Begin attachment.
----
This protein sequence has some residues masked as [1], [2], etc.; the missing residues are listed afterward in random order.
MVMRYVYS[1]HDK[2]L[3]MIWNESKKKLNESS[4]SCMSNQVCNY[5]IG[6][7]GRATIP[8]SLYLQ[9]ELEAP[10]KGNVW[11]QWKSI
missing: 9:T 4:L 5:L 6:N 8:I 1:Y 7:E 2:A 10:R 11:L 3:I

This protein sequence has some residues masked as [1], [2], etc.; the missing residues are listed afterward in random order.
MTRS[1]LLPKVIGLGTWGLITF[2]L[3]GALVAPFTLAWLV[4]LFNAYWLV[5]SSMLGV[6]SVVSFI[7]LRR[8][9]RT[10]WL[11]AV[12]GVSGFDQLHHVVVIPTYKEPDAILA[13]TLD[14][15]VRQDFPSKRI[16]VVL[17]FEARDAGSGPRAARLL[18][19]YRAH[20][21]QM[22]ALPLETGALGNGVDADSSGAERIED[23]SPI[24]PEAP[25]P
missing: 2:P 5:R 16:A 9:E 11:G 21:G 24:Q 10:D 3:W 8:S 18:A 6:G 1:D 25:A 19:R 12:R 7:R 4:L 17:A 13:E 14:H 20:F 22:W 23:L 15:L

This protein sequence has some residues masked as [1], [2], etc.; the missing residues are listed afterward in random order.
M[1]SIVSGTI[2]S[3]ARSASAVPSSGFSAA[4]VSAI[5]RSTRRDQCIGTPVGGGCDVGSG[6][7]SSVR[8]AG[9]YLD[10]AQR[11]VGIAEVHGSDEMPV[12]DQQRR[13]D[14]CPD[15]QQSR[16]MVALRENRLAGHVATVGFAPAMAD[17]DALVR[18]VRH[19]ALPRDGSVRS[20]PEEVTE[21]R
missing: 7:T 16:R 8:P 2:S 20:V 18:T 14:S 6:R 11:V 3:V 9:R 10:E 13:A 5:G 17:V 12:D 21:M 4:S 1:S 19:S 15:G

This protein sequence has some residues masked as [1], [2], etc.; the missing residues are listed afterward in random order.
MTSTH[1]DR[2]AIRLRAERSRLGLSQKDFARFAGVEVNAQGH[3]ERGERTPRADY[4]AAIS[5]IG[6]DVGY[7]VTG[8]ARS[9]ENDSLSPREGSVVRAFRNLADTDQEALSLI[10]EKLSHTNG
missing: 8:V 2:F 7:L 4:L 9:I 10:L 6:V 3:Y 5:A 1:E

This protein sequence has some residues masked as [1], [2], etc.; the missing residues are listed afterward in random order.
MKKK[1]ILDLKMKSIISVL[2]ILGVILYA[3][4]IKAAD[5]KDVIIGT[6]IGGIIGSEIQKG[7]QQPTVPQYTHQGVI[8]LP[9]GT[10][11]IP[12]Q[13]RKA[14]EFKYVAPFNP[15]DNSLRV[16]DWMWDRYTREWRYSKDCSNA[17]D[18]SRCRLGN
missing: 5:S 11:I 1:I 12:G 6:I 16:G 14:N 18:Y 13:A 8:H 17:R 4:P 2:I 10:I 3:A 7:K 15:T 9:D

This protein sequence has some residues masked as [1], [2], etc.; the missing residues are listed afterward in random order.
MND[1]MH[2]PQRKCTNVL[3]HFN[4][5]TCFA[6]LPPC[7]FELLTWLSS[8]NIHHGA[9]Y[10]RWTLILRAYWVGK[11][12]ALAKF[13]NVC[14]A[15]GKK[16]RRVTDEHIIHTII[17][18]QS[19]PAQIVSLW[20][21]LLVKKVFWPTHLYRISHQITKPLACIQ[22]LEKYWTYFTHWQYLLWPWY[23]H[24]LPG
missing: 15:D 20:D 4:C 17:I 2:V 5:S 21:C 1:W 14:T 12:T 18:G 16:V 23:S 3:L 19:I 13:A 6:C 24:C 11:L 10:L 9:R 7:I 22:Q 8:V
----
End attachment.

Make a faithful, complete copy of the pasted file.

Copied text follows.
This protein sequence has some residues masked as [1], [2], etc.; the missing residues are listed afterward in random order.
MVMRYVYS[1]HDK[2]L[3]MIWNESKKKLNESS[4]SCMSNQVCNY[5]IG[6][7]GRATIP[8]SLYLQ[9]ELEAP[10]KGNVW[11]QWKSI
missing: 9:T 4:L 5:L 6:N 8:I 1:Y 7:E 2:A 10:R 11:L 3:I

This protein sequence has some residues masked as [1], [2], etc.; the missing residues are listed afterward in random order.
MTRS[1]LLPKVIGLGTWGLITF[2]L[3]GALVAPFTLAWLV[4]LFNAYWLV[5]SSMLGV[6]SVVSFI[7]LRR[8][9]RT[10]WL[11]AV[12]GVSGFDQLHHVVVIPTYKEPDAILA[13]TLD[14][15]VRQDFPSKRI[16]VVL[17]FEARDAGSGPRAARLL[18][19]YRAH[20][21]QM[22]ALPLETGALGNGVDADSSGAERIED[23]SPI[24]PEAP[25]P
missing: 2:P 5:R 16:A 9:E 11:G 21:G 24:Q 10:D 3:W 8:S 18:A 6:G 1:D 25:A 19:R 12:R 7:R 4:L 17:A 13:E 14:H 20:F 22:W 23:L 15:L

This protein sequence has some residues masked as [1], [2], etc.; the missing residues are listed afterward in random order.
M[1]SIVSGTI[2]S[3]ARSASAVPSSGFSAA[4]VSAI[5]RSTRRDQCIGTPVGGGCDVGSG[6][7]SSVR[8]AG[9]YLD[10]AQR[11]VGIAEVHGSDEMPV[12]DQQRR[13]D[14]CPD[15]QQSR[16]MVALRENRLAGHVATVGFAPAMAD[17]DALVR[18]VRH[19]ALPRDGSVRS[20]PEEVTE[21]R
missing: 7:T 16:R 8:P 2:S 20:V 18:T 14:S 6:R 11:V 3:V 9:R 10:E 13:A 5:G 17:V 12:D 21:M 4:S 1:S 19:S 15:G

This protein sequence has some residues masked as [1], [2], etc.; the missing residues are listed afterward in random order.
MTSTH[1]DR[2]AIRLRAERSRLGLSQKDFARFAGVEVNAQGH[3]ERGERTPRADY[4]AAIS[5]IG[6]DVGY[7]VTG[8]ARS[9]ENDSLSPREGSVVRAFRNLADTDQEALSLI[10]EKLSHTNG
missing: 8:V 2:F 7:L 4:L 9:I 10:L 6:V 3:Y 5:A 1:E

This protein sequence has some residues masked as [1], [2], etc.; the missing residues are listed afterward in random order.
MKKK[1]ILDLKMKSIISVL[2]ILGVILYA[3][4]IKAAD[5]KDVIIGT[6]IGGIIGSEIQKG[7]QQPTVPQYTHQGVI[8]LP[9]GT[10][11]IP[12]Q[13]RKA[14]EFKYVAPFNP[15]DNSLRV[16]DWMWDRYTREWRYSKDCSNA[17]D[18]SRCRLGN
missing: 5:S 11:I 1:I 12:G 6:I 16:G 14:N 18:Y 13:A 8:H 17:R 4:P 2:I 10:I 3:A 7:K 15:T 9:D

This protein sequence has some residues masked as [1], [2], etc.; the missing residues are listed afterward in random order.
MND[1]MH[2]PQRKCTNVL[3]HFN[4][5]TCFA[6]LPPC[7]FELLTWLSS[8]NIHHGA[9]Y[10]RWTLILRAYWVGK[11][12]ALAKF[13]NVC[14]A[15]GKK[16]RRVTDEHIIHTII[17][18]QS[19]PAQIVSLW[20][21]LLVKKVFWPTHLYRISHQITKPLACIQ[22]LEKYWTYFTHWQYLLWPWY[23]H[24]LPG
missing: 15:D 20:D 4:C 17:I 2:V 5:S 21:C 1:W 14:T 12:T 18:G 16:V 23:S 3:L 19:I 13:A 6:C 24:C 11:L 10:L 9:R 7:I 22:Q 8:V